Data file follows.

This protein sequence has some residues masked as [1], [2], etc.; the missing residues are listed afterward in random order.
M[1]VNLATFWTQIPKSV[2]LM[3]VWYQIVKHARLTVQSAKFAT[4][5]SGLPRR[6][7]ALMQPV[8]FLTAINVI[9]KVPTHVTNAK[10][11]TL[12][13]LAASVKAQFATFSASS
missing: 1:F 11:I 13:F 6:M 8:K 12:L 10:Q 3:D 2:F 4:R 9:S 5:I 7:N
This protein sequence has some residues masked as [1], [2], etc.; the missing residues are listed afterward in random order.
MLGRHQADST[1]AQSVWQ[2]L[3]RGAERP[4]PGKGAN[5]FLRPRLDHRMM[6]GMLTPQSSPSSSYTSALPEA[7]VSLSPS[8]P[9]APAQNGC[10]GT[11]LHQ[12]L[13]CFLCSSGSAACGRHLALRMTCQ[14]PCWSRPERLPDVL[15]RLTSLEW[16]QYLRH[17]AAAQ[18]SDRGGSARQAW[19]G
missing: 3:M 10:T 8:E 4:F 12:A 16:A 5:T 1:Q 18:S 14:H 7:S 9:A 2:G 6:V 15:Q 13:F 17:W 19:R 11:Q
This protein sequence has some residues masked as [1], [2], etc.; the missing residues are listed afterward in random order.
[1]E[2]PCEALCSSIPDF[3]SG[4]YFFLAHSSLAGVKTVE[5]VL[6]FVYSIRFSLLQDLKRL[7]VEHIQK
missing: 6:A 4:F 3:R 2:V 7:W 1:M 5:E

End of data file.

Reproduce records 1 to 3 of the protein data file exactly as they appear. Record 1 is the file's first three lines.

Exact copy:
This protein sequence has some residues masked as [1], [2], etc.; the missing residues are listed afterward in random order.
M[1]VNLATFWTQIPKSV[2]LM[3]VWYQIVKHARLTVQSAKFAT[4][5]SGLPRR[6][7]ALMQPV[8]FLTAINVI[9]KVPTHVTNAK[10][11]TL[12][13]LAASVKAQFATFSASS
missing: 1:F 11:I 13:F 6:M 8:K 12:L 10:Q 3:D 2:F 4:R 9:S 5:I 7:N
This protein sequence has some residues masked as [1], [2], etc.; the missing residues are listed afterward in random order.
MLGRHQADST[1]AQSVWQ[2]L[3]RGAERP[4]PGKGAN[5]FLRPRLDHRMM[6]GMLTPQSSPSSSYTSALPEA[7]VSLSPS[8]P[9]APAQNGC[10]GT[11]LHQ[12]L[13]CFLCSSGSAACGRHLALRMTCQ[14]PCWSRPERLPDVL[15]RLTSLEW[16]QYLRH[17]AAAQ[18]SDRGGSARQAW[19]G
missing: 3:M 10:T 8:E 4:F 12:A 16:A 5:T 1:Q 18:S 14:H 7:S 9:A 2:G 6:V 15:Q 13:F 17:W 19:R 11:Q
This protein sequence has some residues masked as [1], [2], etc.; the missing residues are listed afterward in random order.
[1]E[2]PCEALCSSIPDF[3]SG[4]YFFLAHSSLAGVKTVE[5]VL[6]FVYSIRFSLLQDLKRL[7]VEHIQK
missing: 6:A 4:F 3:R 2:V 7:W 1:M 5:E